Home May -- 2001
Then Again -- April 2005
Few Simple Verses -- Sept 2006
Buddy Where You Been -- Nov 2006 (James Keelaghan & Oscar Lopez - Compadres)
In 1997, Juno award-winning folk artist James Keelaghan and soon-to-be Juno-winning Latin guitarist Oscar Lopez released an album that would become one of the most notable independent Canadian roots recordings of the late 90s. Compadres, as they called the project, sold over 15,000 copies independently, earned a Juno nomination for Best Roots and Traditional Album – Group, and received critical praise from coast to coast. It also launched Vancouver’s Jericho Beach Music label – now home to the Wailin’ Jennys and Tanya Tagaq among other renowned Canadian acts.
Compadres was an early example of the kind of Canadian world fusion that has taken off in recent years. “Celtino,” as Keelaghan and Lopez half-jokingly dubbed their hybrid, fused the sometimes rollicking sometimes melancholy Celtic influences behind Keelaghan’s folk material with the fiery guitar vibe of Lopez’s work. Lopez’s playing injected energy and edginess into Keelaghan’s smooth baritone, while Keelaghan’s skillful song-craft created a superb structure for Lopez’s amazing guitar work.
Lopez and Keelaghan toured the project through the summer and fall of 1997, playing to large and enthusiastic crowds and earning a place in the record books as only the second local act ever to sell out Calgary’s Jack Singer Concert Hall. But as quickly as the Compadres project took off, it was forced to end. Lopez had recently signed the recording contract with Narada that would make him an international star, restricting his ability to release the album outside of Canada and limiting his ability to tour it.
Now, ten years later, the Compadres are back in more ways than one. Following a highly successful winter tour of Australia and New Zealand, they have recorded a brand new album featuring the same wild, passionate and downright fun Latin-Celtic numbers as its predecessor - along with a similar compliment of superb instrumentals and evocative ballads. What’s more, the lyrics, choice of material and overall tone of the album pay tribute to the power of the Keelaghan Lopez musical friendship in helping both artists recover from personal and creative setbacks.
Lopez in particular has spent the past few years working his way back from a major health crisis during which he ceased recording and performing almost completely for over three years. For a period of time he left the music business all together. Keelaghan may not lay claim to quite the same experience of personal hardship, but it’s no secret that recent years have found him in a more reflective mood as he’s “struggled with his muse” and returned to his musical roots in search of new inspiration.
Compadres, it seems, was just what both musical friends needed to inspire a stellar return to form.
The appropriately-titled Buddy Where You Been? opens with the rip-roaring anthem “Rumba Compadres” before moving into the equally danceable title track, with its allusions to traveling “to the gates of hell.” The third cut, “Gathering Storm,” is a moving new ballad that sees Keelaghan’s songwriting chops in fine form. Its chorus of “blow blow the winds of change / knock me down and I’ll rise again” pretty well sums up the album’s theme. Also included on the disc are Celtinofied renditions of “Ring,” from Keelaghan’s 1999 album Road, and of the traditional number “Flower of Margherally,” from his 2001 album Home.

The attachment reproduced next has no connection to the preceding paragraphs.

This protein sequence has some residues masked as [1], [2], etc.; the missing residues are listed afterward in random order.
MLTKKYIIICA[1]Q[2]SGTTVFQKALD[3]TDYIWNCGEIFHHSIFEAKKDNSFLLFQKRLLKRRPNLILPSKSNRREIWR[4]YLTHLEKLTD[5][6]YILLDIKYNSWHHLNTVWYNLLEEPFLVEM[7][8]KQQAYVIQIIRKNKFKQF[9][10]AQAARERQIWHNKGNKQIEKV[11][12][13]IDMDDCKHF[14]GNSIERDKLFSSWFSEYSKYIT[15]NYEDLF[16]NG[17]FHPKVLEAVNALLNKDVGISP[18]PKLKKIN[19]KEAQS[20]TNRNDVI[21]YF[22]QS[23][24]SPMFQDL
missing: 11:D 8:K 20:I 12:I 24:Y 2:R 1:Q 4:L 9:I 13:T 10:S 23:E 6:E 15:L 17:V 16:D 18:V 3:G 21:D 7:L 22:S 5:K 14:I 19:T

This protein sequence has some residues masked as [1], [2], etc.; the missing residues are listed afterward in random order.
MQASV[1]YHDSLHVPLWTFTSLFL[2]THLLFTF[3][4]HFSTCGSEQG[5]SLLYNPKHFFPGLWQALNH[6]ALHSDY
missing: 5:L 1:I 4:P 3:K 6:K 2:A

Oscar and James first began performing occasionally as Compadres in the early 90s. Today, their friendship represents an unlikely yet fabulous-sounding fusion of two unique Canadian musical giants.
Oscar is a two-time Juno winner, a three-time nominee and the recipient of the SOCAN Hagood Hardy Jazz/Instrumental Music Award. He has performed with the Calgary Philharmonic and the Edmonton, Saskatoon and Windsor Symphony Orchestras. Born in Santiago, Chile, Oscar moved to Canada in 1979, having already had a #1 hit in his homeland in ‘73 as part of the group The Grace of the King. Here he journeyed through several musical styles before settling into the passionate Latin jazz/pop instrumental fusion that has become his trademark. His first three releases for Narada landed in the Top 20 on the Billboard New Age charts, and Seduction earned him a Prairie Music Award for Instrumentalist of the Year. Ali Farka Toure described him as “magnifique.”
James is a Juno winner, a three-time Juno nominee and a two-time winner of the U.S.A. Songwriting Competition’s folk category. He has performed with the Calgary Philharmonic and Edmonton Symphony Orchestras, and he continues to tour regularly in North America, Europe and Australia where he plays prestigious festivals like Tonder in Denmark and Port Fairy in Australia. He has received critical praise everywhere from the Globe and Mail to the Los Angeles Reader, Boston Globe and Playboy Magazine. A native of Calgary, James began performing in coffee houses in the early 80s while studying history at the U of C. Though he was still three credits short of his degree when the music career “took over,” the history studies paid off, as his historically-themed songs earned him international acclaim on the folk circuit.
James Keelaghan and Oscar Lopez met over 15 years ago now on a flight to the Northern Lights Folk Festival in Sudbury. Both emerging artists at the time, each would go on to become a leading figure in his respective genre.
Lopez too remakes some meaningful pieces from his past; namely the moving “Guitarras” and the impassioned “Dos Mundos” - the latter originally recorded as an “instruvocal” track called “Mundos” but reworked as an instrumental and retitled (“Two Worlds”) in honour of Keelaghan’s collaboration. Lopez also showcases his expressive guitar style on some new instrumental numbers including the beautifully evocative “Kia Ora.” The album closes with the unapologetically cheeky “Summer,” which offers a glimpse of the sillier side of the compadres’ friendship.